November 25, 2009 > History: The Griffin Family home in Irvington
History: The Griffin Family home in Irvington
The graceful old house at the corner of Bay Street and Chapel Way in Irvington was built by Frank Griffin in 1892, the year that Randolph Griffin, long time local general contractor and community leader was born, the third son to Frank and Minnie Rix Griffin. As the years unfolded, Randolph would serve as the link to the family's future in what became Fremont.
Frank (his given name was Francis Ignatius), a member of the Virginia City family that had owned the legendary newspaper, the Territorial Enterprise, was on his way to join the Jesuit Seminary in San Francisco in 1887 when he stopped by Irvington to visit relatives, the Stivers, who farmed the land that is now Lake Elizabeth. Finding work for the summer at A O Rix's wheelwright and cabinet shop, Frank met Minnie, A O Rix's second of four daughters, and his plans to become a Jesuit were altered forever. They soon married, and their family quickly grew. Frank built the family home on land that A O Rix's father, Timothy, a pioneer, and one of the earliest settlers in the area, had acquired by a land grant in 1849. The property extended between Bay Street and what is now Fremont Boulevard, east to the five corners where the two streets meet.
Frank served as Irvington's postmaster for a short time and then ventured out as a builder of barns, houses and schools, including those at Newark and Niles. The Mission San Jose Grammar School that he built in 1912 has been restored and is still standing. His wife, Minnie, was an artist and had a studio in the front parlor of the house. She taught china painting to the ladies of the community and won awards at world fairs. She was active in the social growth of the community and was a member of the Country Club of Washington Township, a prominent women's organization. In addition to Randolph there were four children. Their oldest son, Alfred, became an architect and was hired to construct the Essanay Studios in Niles where the early silent movies were made. He stayed on to design and build stage sets for filming before leaving along with a band of local people who had joined Charlie Chaplan in 1916 on his migration to Hollywood. Griffin's second son Lee, as was the tradition of the day, lived in the home of his grandfather, A O Rix, to help with chores. He achieved skills in drafting and accounting in his early years working for Southern Pacific in San Francisco. Daughter Mildred was born in 1894 and a fourth son Philip in 1900.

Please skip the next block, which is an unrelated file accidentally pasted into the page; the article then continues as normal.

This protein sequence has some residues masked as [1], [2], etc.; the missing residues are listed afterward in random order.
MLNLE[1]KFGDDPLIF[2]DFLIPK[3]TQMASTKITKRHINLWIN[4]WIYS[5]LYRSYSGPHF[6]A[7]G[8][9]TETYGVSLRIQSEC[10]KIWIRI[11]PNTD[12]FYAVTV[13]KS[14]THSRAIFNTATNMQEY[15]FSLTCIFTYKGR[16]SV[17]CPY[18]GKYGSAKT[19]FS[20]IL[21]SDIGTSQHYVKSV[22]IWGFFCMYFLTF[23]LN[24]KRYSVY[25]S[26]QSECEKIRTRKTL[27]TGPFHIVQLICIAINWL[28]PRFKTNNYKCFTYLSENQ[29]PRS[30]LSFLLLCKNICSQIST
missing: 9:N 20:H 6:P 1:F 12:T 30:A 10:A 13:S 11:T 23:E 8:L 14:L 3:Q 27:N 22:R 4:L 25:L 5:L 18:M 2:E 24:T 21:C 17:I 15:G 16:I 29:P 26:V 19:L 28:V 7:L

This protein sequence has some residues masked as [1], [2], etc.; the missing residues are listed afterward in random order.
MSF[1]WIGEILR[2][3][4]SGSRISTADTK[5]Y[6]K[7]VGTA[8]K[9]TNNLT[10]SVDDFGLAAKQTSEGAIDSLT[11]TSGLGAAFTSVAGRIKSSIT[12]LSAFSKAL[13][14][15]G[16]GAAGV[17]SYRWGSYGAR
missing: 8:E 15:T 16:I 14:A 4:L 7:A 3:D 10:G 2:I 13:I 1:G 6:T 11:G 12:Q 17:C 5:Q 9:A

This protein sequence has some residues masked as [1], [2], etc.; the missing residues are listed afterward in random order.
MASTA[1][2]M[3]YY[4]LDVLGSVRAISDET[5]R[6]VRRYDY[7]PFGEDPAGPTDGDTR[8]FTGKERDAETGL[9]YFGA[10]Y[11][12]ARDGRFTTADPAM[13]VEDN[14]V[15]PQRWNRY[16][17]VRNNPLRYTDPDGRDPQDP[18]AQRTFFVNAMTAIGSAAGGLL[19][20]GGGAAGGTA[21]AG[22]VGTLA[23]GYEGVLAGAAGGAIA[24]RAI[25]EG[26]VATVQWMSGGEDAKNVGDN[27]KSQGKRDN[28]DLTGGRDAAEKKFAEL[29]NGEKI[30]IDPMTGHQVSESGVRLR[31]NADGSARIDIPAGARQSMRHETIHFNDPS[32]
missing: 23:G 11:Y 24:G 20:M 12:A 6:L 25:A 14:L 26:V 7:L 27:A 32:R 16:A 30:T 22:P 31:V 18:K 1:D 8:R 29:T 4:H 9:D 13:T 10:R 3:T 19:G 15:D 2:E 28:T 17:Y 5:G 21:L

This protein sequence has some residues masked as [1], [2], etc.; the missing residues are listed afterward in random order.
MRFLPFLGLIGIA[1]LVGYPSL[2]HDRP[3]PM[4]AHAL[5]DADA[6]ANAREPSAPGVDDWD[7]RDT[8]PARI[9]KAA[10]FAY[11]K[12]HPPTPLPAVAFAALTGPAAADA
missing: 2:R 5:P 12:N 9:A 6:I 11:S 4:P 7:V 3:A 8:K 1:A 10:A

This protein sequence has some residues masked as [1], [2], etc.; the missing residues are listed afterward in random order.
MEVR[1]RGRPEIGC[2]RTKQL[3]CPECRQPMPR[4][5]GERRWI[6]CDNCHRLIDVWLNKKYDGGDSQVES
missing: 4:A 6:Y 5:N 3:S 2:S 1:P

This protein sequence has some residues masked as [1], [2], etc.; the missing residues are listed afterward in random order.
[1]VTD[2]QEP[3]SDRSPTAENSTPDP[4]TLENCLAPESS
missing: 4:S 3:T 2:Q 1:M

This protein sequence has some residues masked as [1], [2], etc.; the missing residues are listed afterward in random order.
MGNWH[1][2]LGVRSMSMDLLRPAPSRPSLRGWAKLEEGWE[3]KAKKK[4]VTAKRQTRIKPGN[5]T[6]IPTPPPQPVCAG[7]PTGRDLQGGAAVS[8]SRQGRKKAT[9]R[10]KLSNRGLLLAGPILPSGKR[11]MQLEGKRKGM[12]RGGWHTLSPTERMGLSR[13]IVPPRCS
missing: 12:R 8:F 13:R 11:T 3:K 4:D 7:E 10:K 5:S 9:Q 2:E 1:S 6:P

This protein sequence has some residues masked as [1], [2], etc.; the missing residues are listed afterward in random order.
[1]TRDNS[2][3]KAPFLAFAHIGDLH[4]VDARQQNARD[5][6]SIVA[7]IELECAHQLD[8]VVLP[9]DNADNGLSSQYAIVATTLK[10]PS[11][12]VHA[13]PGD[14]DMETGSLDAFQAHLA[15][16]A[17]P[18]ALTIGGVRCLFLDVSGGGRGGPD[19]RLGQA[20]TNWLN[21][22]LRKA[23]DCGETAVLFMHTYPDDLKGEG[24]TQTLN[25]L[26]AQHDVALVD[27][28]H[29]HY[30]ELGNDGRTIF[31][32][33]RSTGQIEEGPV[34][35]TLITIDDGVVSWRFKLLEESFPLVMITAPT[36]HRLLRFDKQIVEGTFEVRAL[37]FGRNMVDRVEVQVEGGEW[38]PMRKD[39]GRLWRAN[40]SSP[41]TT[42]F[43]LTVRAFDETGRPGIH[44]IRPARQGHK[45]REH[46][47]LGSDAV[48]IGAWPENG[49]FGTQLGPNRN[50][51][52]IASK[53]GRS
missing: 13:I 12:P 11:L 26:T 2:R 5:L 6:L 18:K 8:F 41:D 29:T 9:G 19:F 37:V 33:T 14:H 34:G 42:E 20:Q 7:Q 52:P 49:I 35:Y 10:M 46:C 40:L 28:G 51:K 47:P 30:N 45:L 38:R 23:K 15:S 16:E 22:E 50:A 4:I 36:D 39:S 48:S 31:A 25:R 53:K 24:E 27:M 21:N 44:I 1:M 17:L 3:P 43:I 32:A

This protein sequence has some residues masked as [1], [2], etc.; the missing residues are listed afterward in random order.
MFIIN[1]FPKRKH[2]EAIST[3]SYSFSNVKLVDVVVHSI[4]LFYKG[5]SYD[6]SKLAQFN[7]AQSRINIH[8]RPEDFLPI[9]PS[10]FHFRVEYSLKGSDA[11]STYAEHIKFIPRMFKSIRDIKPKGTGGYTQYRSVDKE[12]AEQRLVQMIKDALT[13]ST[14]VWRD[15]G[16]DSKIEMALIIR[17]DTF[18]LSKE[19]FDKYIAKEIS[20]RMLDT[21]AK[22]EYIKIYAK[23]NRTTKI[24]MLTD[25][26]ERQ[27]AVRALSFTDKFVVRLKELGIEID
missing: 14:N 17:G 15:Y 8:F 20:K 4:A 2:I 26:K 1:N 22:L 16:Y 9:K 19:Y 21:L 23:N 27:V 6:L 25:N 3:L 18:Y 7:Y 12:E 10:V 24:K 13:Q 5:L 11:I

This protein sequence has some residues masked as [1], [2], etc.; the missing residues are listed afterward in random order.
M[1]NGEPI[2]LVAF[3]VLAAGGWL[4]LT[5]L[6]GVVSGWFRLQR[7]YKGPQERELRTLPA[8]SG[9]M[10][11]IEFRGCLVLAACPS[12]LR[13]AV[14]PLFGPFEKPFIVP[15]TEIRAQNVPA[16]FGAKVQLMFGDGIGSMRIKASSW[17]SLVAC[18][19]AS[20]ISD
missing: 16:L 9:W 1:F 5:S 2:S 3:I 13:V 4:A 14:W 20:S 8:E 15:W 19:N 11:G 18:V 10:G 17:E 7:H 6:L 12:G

Tragedy befell the family in 1913 when Minnie died at childbirth. She was 42. The town's newspaper carried a poignant story about the funeral, which was held in the shade of a large black walnut tree in the side yard of the home - the stump is still there. After the ceremony, Minnie's four sons bore her casket to the cemetery a half block away, leading a procession of the town's people to her grave in the family plot.
Later that year Lee and Randolph joined their father in the construction business. In 1915 the family was again placed in mourning when Frank died while building a barn in Hollister. Lee and Randolph continued the business. One of their projects was building the Irvington Monument in the middle of the five corner intersection in 1916, intended to keep the growing number of automobiles traveling between Oakland and San Jose on their own side of the street. The monument has since been moved to the park at the entrance of Bay Street. In 1917 Lee and Randolph volunteered with the army engineers when the US entered into the First World War in Europe. Lee was sent to the front in France to help build prisoner camps and was killed by enemy shrapnel. When the war ended Randolph walked for five days and nights to locate Lee's grave and make arrangements for its care.
After the war Randolph met and married Mary Liston, a sister of a wartime buddy. Mary, a native of Alvarado, lived in Oakland and commuted daily by ferry to San Francisco where she was a legal secretary. Randolph and Mary moved back to Irvington and into the old home. Randolph operated his construction business from there, as did his father, building custom homes, dairies, and commercial buildings, including the old Cloverdale Creamery in Centerville, while Mary kept the books. His sister Mildred had been a secretary to the Commanding Officer of the Pacific Command in Hawaii when the war broke out and after the war married a World War One pilot. Philip, the youngest brother, attended Washington High School where he founded the 'Hatchet', the school newspaper. Later he worked at the Chronicle and became chairman of the journalism department at the University of California. Alfred, who had been in on the ground floor of the movie industry in Hollywood, died suddenly of appendicitis in 1920. He was 32.
Randolph's son, Jim, entered the business in 1957 and is still active along with his son, Randy, an engineer, who joined the business in 1992, and is president. The company is now engaged in providing construction services for institutions and corporate clients. The firm recently completed a science building for Mills College in Oakland that achieved LEED Platinum certification, the highest for sustainable construction. Jim's sister, Helen, became an architect and now lives in San Francisco.
Mary lived gently in the Bay Street house by herself until her death in 1988 at the age of 97. She had helped write the History of Washington Township and had served as secretary of the Historical Society for twenty five years. The home has never been sold and is now occupied by a foreman of the company. Soon Bay Street will be redeveloped and the 100 year old walnut trees in front will be replaced by sidewalks and streetscape planting. The old house built of first growth timber and with old world craftsmanship is a reminder of generational passage and times gone by.